4. Recruit profit-boosting talent from within. Every employee has a hidden talent that can be tapped to promote the business and improve profitability. For example, which of your employees has a knack for Facebook or Twitter? Who has a design flair to help update the company website? Who writes with sparkle and pizzazz, and might be a great blogger? Which of your employees is good with Web conferencing, online forums, and CRM software? You can also diversify tasks departmentally. For example, your HR department can learn to be astute in locating potential sales opportunities. Your part-time receptionists could research market trends online. At a brainstorming meeting, ask employees what ideas and hidden skills they have for generating more profits and sales. You’ll be surprised by what they come up with.

5. Foster and inspire self-growth. One of the best ways to improve your company’s image, performance, and profits is by raising the caliber of your employees. But here’s the catch: Motivate your existing employees to bump up their skills rather than trying to find outsiders to do the tasks. To promote self-growth efforts that aren’t job mandated, it’s useful to copy the tactics of large corporations. These include: starting an in-house newsletter; setting up roundtables, conferences, lunchtime meetings, and webinars; and rewarding employees’ self-driven accomplishments and development.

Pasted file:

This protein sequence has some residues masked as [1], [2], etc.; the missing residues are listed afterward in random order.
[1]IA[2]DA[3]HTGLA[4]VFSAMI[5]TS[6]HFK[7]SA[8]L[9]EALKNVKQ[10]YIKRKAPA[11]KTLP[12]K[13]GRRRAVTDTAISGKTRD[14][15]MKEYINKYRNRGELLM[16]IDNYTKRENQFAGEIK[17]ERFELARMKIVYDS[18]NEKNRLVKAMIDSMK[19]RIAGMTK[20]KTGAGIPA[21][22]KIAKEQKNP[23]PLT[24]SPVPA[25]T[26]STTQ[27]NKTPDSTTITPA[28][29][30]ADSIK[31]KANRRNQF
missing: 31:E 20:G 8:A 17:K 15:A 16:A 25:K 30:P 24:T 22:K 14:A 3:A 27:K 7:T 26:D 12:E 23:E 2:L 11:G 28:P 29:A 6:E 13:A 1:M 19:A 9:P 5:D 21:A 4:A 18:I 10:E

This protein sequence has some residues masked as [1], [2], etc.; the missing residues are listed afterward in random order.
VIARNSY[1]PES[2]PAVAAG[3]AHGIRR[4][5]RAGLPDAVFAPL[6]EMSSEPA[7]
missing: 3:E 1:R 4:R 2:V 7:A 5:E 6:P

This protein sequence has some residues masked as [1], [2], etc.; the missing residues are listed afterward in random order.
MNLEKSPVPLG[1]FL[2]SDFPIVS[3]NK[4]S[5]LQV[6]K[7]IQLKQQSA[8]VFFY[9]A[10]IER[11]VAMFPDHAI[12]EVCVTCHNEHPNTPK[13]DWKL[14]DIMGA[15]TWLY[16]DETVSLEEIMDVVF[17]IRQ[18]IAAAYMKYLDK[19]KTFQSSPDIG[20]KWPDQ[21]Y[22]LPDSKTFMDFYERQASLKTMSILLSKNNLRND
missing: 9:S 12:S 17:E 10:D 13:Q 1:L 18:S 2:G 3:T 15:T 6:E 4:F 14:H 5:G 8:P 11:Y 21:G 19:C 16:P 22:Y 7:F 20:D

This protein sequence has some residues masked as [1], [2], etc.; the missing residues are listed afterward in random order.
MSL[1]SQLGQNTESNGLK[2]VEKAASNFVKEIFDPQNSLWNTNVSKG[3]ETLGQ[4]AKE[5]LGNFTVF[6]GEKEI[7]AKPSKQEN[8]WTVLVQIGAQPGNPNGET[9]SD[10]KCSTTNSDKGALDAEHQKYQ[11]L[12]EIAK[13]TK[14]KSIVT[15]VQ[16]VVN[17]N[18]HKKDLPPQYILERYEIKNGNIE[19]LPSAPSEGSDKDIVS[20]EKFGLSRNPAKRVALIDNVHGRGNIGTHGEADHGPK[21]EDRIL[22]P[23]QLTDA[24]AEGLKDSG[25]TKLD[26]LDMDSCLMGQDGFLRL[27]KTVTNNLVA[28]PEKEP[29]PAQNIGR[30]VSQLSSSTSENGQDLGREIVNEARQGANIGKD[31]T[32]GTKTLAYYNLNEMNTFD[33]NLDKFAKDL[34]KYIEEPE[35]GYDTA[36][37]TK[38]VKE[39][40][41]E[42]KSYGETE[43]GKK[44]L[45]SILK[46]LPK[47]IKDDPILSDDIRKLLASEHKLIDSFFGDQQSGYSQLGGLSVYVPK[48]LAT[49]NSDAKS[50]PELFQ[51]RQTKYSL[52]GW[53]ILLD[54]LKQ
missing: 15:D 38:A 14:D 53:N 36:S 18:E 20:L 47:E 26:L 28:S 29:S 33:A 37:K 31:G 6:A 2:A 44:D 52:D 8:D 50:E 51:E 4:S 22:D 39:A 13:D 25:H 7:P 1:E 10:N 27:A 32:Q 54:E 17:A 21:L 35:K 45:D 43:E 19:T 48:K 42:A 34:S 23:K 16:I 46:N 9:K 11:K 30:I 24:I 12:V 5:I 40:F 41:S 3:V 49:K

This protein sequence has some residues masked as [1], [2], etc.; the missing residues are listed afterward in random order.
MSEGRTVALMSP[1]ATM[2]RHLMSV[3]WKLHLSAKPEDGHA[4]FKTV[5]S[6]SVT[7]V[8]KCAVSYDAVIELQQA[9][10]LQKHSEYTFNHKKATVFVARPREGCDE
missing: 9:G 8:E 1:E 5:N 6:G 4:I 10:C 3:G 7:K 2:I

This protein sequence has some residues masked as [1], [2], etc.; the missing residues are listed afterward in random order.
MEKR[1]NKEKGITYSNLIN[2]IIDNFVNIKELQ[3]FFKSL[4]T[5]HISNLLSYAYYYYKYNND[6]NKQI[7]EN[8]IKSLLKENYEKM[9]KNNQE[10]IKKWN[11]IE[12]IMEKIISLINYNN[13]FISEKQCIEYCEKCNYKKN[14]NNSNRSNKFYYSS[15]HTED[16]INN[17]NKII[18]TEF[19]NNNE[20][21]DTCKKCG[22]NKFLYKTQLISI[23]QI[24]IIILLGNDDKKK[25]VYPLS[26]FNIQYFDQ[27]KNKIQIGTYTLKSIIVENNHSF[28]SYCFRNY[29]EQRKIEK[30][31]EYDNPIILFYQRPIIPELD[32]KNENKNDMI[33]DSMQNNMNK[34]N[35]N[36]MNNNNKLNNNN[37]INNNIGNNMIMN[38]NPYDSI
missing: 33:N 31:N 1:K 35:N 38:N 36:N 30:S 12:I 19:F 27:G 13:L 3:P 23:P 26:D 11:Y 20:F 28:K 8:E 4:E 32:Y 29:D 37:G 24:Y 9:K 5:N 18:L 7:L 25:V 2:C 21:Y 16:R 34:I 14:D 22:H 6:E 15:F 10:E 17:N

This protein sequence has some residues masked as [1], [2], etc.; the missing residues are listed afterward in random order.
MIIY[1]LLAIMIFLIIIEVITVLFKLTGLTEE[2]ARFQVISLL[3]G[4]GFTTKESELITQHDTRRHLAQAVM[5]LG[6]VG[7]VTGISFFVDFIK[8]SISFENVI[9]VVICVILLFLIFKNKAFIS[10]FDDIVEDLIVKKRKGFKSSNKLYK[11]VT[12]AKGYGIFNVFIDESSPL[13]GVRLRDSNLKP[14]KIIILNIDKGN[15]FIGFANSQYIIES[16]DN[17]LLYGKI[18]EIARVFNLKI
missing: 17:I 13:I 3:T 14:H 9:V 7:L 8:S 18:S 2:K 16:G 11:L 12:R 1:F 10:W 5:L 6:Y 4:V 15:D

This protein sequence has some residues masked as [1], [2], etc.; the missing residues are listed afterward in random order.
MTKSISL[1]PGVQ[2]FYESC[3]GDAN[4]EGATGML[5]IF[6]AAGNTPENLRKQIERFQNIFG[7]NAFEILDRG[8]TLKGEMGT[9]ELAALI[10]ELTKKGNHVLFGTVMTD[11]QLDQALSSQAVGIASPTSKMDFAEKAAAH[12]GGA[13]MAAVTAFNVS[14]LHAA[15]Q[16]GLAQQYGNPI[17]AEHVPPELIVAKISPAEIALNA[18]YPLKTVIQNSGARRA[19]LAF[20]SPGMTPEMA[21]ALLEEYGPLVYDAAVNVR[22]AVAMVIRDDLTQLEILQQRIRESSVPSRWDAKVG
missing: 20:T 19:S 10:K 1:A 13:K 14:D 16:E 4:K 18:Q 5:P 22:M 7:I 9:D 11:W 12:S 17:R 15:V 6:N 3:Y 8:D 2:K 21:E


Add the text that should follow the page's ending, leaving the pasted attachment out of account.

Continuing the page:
6. Build a pro-company attitude. The easiest way to get everyone at your company rooting and working for its success is to formally ask employees what’s working and what’s not working. Ask these same questions of clients. The trick is to show everyone involved in your company that you are listening and want to make things as good as they can possibly be. When you find problems, fix them. When you are looking for solutions, always keep sales and profitability in the forefront of the equation.

7. Enlist club members–from your ranks. Everyone at your business should be using your products and services. You need complete buy-in and dedication of the staff to the company so that insiders and outsiders both can sense and respect the pride and work ethic behind the door of the business. If you have a staff of 30, that’s 30 salespeople talking about your products and services to family, friends, friends of friends, and casual acquaintances after hours. You couldn’t pay salespeople to do that!

8. Actively promote team spirit. Come up with fun and meaningful activities that demand cooperation and that foster team spirit among your workforce. For instance, sponsor a community event; have a company barbecue; hold a volleyball tournament; or get involved in a charitable cause. The more your employees come to see the company as their extended family, the more loyal they’ll be. Close-knit, loyal employees will be motivated to go above and beyond the call of duty to help their company succeed.

Patricia Sigmon is a successful entrepreneur, a sought-after speaker, and a leading expert in the field of profit management. She is founder and president of David Advisory Group (www.DavidAdvisoryGroup.com), a boutique firm that specializes in helping CEOs and small and midsized businesses reengineer their business practices to generate more profit, cut inefficiency, and optimize their earning potential. Her new book is Six Steps to Creating Profit (Wiley).